“Since 1991, I have lived in Guadeloupe for half of each year. The Caribbean is a massive source of inspiration to me,” explained Phan. “My presence at Les Voiles de St. Barth this year is the result of a meeting I had with François Tolède last summer. He suggested I give a performance on a sail, which will subsequently be auctioned off for charity. Painting on a sail is something new for me, even though I’m used to painting pretty much anywhere. It’s going to be intriguing to do my thing within the context of Les Voiles de St. Barth.” Moreover, it’s a work that may well appear on the poster for the 2017 edition of the Caribbean sailing event.

Though he does not sail himself, this traveling enthusiast is delighted at the prospect of coming to St. Barth in the spring. “I’ll paint the sail live in front of a public audience during the regatta,” said Phan. “I love discovering other worlds. Three months ago I discovered the world of aviation, which involved painting a plane, and I’m continuing to explore the world of aeronautics through several collaborations, one of which is with the Fondation St Exupéry, he continues. The world of sailors strikes a logical chord with me and my own journey. It’s a thrilling world, filled with people who are passionate about what they do. Sharing my passion with them and discovering what makes them tick is bound to be an enriching experience.”

Kongo, an artist with multiple influences 

Born in 1969 to a Vietnamese father and a French mother, Cyril “Kongo” Phan arrived in France as a political refugee back in April 1975 after the fall of Saigon. After a childhood spent in the South of France with his grandparents, in the early 80s he headed off to Brazzaville in the Congo, to join his mother. It is here that he discovered a passion for art. “I have friends there who were just back from New York and introduced me to hip hop. I was immediately drawn in by the dance and the music, but more as a spectator rather than an actor,” says the man for whom drawing has always been a primary mode of expression. It was not until he returned to France that he discovered an interest for graffiti. “I was lucky enough to meet the people creating the graffiti and the drawings and they got me into it,” he recalls. Banding together, they created the MAC group. “Graffiti arrived in France with the hip hop movement after the stencilists. Back then we were just a group of kids from Le Faubourg St. Antoine. There were only 100 or 200 street artists who essentially geared themselves towards the microcosm of graffiti. We began by tagging walls, living in the moment. Nothing was planned. Today, there are thousands.” The frescos they painted on big walls meant that the group gained renown across France as well as internationally. “We were invited to paint in Europe and in the United States, which brought us in touch with the entire international graffiti scene at the time. That fuelled my lust for travel, which has always been part and parcel of my life.”

During a trip to Asia, Kongo met the director of the Asian branch of the Hermès fashion label, which was to mark the artist’s first steps in the luxury market. “He gave me the opportunity to paint the window of the Hermès shop at Hong Kong airport. The shop window proved to be a tremendous success, to the extent that the parent company in France invited me to reinterpret its famous silk scarf by creating the ‘graff.’ It was an incredible opportunity to work on such a fashion icon.” In the space of two months, the collection had sold out across the world. “This adventure, that began with a meeting and went on to nourish both our worlds, demonstrated that the luxury environment is not so far removed from that of graffiti as they both reference travel, handwork and singularity.”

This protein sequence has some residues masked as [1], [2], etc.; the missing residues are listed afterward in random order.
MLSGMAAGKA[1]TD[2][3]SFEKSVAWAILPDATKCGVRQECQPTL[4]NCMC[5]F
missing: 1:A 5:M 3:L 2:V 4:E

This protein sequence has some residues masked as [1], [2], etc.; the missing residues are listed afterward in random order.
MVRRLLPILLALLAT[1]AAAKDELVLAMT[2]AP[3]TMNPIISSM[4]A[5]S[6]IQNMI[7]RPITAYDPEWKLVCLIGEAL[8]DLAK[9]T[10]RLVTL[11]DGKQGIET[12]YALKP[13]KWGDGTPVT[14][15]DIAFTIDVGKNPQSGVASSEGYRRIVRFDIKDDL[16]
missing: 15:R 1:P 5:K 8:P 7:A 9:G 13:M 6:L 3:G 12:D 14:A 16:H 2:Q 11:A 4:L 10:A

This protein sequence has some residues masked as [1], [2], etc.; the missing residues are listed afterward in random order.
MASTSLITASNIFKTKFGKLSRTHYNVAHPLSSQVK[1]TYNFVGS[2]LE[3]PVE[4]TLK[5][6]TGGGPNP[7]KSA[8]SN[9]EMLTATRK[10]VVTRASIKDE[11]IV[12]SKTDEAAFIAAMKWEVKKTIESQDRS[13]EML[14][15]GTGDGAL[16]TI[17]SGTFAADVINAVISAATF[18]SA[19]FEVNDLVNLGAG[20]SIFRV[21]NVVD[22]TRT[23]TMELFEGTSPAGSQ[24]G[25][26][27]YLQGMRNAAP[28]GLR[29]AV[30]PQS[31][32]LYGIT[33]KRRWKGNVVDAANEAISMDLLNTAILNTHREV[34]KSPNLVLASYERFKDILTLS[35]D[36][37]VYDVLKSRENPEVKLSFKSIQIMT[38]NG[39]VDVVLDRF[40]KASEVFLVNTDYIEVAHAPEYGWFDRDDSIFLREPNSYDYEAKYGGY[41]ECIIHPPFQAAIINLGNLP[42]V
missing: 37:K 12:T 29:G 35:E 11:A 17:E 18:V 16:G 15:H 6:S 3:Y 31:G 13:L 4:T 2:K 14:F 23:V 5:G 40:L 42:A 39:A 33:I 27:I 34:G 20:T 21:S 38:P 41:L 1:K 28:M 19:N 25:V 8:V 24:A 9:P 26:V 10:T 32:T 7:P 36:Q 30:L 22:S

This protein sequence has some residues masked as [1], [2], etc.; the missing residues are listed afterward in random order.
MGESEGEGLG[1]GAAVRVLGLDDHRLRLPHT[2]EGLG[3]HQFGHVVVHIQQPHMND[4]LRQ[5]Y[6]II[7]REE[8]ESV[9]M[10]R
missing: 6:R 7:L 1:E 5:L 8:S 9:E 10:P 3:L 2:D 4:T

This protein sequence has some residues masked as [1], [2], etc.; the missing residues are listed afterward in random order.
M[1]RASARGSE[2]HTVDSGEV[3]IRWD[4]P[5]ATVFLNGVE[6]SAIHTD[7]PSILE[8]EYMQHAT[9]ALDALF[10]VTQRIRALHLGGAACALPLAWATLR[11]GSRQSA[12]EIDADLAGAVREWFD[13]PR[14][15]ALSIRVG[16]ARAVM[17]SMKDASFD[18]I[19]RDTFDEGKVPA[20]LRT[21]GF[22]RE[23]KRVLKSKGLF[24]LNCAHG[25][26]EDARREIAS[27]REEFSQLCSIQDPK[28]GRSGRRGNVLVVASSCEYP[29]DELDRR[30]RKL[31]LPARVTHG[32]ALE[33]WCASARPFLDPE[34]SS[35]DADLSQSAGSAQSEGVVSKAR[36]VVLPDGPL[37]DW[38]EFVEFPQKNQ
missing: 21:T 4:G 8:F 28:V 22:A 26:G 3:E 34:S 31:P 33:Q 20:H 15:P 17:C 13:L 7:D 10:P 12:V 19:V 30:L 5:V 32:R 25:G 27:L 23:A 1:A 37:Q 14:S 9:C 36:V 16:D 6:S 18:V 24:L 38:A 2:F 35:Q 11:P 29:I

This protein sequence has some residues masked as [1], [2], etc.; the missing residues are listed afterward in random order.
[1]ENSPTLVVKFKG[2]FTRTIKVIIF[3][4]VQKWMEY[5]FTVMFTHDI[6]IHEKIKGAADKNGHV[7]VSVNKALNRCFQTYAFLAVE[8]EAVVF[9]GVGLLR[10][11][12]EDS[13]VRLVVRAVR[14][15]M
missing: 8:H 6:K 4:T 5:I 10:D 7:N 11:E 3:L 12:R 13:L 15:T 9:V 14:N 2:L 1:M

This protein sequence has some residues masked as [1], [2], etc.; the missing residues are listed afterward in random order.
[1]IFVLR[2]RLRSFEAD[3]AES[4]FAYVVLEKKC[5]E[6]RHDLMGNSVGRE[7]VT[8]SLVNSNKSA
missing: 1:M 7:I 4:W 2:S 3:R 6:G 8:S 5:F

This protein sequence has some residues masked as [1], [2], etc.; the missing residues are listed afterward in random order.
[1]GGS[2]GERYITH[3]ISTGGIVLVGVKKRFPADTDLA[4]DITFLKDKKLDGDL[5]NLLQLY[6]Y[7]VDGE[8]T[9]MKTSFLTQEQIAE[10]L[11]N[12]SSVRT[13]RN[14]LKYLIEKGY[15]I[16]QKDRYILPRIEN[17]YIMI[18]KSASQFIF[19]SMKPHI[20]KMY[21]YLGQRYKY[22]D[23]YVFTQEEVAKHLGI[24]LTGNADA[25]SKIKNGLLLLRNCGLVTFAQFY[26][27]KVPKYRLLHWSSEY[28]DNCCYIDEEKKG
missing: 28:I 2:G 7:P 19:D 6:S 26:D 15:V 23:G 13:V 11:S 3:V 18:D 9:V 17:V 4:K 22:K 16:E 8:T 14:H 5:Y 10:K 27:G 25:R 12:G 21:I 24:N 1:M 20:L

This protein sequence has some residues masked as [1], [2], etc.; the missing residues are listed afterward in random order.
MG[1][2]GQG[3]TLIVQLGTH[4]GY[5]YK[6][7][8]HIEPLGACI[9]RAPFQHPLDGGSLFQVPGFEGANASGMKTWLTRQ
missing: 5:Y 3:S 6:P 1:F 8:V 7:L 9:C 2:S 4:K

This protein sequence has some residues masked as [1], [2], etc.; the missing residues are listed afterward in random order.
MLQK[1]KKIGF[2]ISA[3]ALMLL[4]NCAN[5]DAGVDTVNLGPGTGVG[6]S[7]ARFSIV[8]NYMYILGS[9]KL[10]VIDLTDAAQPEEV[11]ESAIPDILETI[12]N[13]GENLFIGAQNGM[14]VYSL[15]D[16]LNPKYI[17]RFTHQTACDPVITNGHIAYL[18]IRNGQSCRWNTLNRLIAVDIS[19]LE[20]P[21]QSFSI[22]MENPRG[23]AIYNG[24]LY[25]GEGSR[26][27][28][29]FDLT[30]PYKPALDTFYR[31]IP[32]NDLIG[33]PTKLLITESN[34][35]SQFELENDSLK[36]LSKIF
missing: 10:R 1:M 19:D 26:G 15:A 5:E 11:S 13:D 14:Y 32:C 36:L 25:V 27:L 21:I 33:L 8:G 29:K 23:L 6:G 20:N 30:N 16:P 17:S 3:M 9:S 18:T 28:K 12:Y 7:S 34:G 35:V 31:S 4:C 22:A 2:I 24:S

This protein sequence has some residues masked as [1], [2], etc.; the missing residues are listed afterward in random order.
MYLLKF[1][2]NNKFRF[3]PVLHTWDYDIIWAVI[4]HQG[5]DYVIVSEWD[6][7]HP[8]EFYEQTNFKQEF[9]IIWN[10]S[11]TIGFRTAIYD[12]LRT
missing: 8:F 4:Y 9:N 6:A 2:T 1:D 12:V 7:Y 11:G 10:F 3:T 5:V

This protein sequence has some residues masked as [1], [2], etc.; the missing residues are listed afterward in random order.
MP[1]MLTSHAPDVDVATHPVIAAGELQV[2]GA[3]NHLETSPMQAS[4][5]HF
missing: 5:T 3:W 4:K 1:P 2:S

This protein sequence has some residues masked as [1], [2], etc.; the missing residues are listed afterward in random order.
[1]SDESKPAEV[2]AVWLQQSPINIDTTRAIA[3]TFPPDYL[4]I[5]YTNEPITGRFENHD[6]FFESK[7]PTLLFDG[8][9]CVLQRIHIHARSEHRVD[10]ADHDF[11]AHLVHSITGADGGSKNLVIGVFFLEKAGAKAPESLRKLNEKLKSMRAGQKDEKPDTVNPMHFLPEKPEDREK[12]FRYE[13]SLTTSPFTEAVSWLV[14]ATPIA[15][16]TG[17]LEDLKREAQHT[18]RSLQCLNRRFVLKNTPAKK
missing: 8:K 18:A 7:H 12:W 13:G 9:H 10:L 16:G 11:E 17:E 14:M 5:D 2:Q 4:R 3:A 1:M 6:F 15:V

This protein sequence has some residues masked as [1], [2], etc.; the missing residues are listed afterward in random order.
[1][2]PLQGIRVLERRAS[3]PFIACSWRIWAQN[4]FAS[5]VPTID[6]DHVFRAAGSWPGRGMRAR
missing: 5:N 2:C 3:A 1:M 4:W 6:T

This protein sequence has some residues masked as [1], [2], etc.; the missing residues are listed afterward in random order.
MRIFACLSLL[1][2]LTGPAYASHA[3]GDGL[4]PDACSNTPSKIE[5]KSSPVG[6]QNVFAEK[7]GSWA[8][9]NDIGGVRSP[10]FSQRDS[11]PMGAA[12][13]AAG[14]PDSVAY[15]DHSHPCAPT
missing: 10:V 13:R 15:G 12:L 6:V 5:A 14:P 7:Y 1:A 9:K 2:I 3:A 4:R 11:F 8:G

Now recognized as one of the world’s key figures on the graffiti scene and a man capable of developing his practice to achieve genuine artistic maturity, Kongo continues to exhibit his works right around the globe, while collaborating with prestigious companies, such as French crystalware manufacturer Daum, for whom he is making a crystal sculpture. “I’m very interested in French expertise, which I’m trying to retranslate through a graphic vocabulary.”

The RORC Caribbean 600 fleet on the windward side of Antigua - Credit: RORC/Tim Wright

The RORC Caribbean 600 fleet on the windward side of Antigua – Credit: RORC/Tim Wright

 

The 8th edition of the RORC Caribbean 600 started in spectacular style with the record 70 yacht fleet gathering in the starting area outside English Harbour, Antigua. Under the Pillars of Hercules, the magnificent collection of yachts started the 600 nmile race in a sublime 14 knot south-easterly breeze with brilliant sunshine. The conditions were enough to have the fleet fully ramped up and a not insignificant swell added to the excitement. Five highly competitive starts thrilled hundreds of spectators lining the cliffs at Shirley Heights and Fort Charlotte. Not only was this a record fleet for the RORC Caribbean 600, it was undoubtedly the highest quality of participants since the inaugural race in 2009.